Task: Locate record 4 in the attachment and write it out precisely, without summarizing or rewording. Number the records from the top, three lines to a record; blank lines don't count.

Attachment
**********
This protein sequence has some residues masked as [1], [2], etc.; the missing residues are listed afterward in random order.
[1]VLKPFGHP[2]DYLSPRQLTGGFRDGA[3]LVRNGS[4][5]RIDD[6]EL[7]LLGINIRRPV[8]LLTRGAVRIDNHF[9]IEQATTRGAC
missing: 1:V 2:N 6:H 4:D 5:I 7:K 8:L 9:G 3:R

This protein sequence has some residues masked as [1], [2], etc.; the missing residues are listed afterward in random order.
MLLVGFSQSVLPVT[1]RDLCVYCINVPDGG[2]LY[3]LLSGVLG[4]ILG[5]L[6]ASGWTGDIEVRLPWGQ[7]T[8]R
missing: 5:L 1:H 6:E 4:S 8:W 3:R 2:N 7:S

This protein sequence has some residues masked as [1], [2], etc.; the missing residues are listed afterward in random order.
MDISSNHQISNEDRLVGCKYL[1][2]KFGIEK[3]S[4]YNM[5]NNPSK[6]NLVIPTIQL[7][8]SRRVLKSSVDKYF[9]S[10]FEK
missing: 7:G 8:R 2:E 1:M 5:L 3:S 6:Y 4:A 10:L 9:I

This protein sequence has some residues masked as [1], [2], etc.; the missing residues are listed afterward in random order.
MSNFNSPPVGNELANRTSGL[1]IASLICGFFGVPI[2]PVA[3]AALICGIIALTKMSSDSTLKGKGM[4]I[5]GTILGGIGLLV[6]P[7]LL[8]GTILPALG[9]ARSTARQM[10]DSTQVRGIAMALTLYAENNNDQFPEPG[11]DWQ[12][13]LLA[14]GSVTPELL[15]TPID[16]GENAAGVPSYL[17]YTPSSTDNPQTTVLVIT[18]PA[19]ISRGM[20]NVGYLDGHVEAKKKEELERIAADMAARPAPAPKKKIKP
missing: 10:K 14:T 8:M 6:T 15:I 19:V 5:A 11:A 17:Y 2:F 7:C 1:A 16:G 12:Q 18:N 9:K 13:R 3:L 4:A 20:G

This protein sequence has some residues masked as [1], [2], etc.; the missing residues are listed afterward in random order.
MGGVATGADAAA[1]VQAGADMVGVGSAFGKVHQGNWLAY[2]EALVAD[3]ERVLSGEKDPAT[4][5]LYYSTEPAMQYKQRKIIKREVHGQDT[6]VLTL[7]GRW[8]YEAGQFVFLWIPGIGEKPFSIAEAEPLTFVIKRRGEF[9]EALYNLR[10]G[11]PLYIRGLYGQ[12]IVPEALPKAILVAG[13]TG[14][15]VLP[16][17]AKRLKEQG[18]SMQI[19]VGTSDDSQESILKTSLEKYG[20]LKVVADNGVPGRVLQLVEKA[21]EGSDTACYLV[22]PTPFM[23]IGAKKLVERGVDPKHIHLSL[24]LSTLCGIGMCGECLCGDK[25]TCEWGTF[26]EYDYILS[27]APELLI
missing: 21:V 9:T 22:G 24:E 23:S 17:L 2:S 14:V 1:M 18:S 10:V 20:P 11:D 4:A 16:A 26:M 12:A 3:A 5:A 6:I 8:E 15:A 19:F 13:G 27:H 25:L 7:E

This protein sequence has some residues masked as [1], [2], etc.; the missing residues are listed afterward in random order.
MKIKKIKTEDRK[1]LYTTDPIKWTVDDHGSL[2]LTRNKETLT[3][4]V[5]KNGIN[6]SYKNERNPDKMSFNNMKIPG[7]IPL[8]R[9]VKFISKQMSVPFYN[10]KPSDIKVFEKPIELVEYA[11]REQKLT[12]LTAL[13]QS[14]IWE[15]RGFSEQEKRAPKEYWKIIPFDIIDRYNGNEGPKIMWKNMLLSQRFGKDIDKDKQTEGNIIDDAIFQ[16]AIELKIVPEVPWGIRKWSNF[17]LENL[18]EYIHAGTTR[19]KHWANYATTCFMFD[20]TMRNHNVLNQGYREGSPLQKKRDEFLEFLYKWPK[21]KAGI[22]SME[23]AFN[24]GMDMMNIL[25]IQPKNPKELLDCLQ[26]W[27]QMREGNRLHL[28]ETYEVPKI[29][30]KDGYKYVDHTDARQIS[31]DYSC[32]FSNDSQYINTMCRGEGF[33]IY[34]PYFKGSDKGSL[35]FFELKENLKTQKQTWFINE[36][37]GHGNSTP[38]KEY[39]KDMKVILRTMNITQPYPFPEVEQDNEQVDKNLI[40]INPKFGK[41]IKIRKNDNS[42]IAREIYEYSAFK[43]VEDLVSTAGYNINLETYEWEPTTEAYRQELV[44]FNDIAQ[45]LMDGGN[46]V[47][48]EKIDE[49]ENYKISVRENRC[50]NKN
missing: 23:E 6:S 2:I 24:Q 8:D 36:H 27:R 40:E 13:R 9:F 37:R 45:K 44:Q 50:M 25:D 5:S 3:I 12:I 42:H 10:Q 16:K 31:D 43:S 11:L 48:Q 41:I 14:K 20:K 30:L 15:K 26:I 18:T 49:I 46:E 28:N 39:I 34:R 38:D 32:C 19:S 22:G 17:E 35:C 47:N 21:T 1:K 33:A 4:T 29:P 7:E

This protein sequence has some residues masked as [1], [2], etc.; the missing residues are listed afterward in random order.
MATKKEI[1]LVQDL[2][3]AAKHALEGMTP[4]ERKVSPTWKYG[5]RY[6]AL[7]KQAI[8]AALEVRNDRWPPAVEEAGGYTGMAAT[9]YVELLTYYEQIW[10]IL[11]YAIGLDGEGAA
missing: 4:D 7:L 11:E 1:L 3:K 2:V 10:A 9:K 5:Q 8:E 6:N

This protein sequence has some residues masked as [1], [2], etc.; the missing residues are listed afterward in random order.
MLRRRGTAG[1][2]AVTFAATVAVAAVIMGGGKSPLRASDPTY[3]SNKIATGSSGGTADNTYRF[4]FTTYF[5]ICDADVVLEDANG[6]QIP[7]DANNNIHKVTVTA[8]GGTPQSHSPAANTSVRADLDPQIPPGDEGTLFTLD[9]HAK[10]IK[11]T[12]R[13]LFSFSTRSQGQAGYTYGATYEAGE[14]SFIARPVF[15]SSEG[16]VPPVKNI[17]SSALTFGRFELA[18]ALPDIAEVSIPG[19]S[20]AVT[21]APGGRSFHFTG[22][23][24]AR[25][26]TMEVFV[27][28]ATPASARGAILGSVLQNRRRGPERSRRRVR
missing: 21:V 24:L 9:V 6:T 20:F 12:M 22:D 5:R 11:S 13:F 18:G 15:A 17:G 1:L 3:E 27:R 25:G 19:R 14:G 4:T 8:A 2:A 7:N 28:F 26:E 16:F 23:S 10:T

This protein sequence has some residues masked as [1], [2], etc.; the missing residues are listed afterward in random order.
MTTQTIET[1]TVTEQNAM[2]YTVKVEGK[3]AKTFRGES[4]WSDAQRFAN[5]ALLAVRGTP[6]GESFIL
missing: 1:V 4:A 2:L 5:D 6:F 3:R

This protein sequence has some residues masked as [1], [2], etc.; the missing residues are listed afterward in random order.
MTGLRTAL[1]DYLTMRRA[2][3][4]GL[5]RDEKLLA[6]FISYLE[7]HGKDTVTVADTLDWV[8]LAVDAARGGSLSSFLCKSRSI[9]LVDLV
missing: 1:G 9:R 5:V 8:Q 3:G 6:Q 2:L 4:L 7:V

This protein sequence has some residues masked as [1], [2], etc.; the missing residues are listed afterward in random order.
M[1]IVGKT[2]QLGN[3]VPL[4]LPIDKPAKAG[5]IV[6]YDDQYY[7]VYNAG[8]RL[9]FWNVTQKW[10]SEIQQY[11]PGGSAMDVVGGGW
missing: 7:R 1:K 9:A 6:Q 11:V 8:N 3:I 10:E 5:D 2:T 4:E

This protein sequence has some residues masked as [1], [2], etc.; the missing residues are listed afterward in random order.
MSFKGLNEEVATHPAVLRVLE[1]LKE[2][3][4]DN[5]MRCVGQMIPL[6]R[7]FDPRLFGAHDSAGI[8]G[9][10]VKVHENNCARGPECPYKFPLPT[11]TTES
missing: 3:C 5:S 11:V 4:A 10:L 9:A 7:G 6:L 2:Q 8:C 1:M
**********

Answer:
This protein sequence has some residues masked as [1], [2], etc.; the missing residues are listed afterward in random order.
MSNFNSPPVGNELANRTSGL[1]IASLICGFFGVPI[2]PVA[3]AALICGIIALTKMSSDSTLKGKGM[4]I[5]GTILGGIGLLV[6]P[7]LL[8]GTILPALG[9]ARSTARQM[10]DSTQVRGIAMALTLYAENNNDQFPEPG[11]DWQ[12][13]LLA[14]GSVTPELL[15]TPID[16]GENAAGVPSYL[17]YTPSSTDNPQTTVLVIT[18]PA[19]ISRGM[20]NVGYLDGHVEAKKKEELERIAADMAARPAPAPKKKIKP
missing: 10:K 14:T 8:M 6:T 15:I 19:V 5:A 11:A 17:Y 2:F 7:C 1:A 16:G 12:Q 18:N 9:K 13:R 3:L 4:A 20:G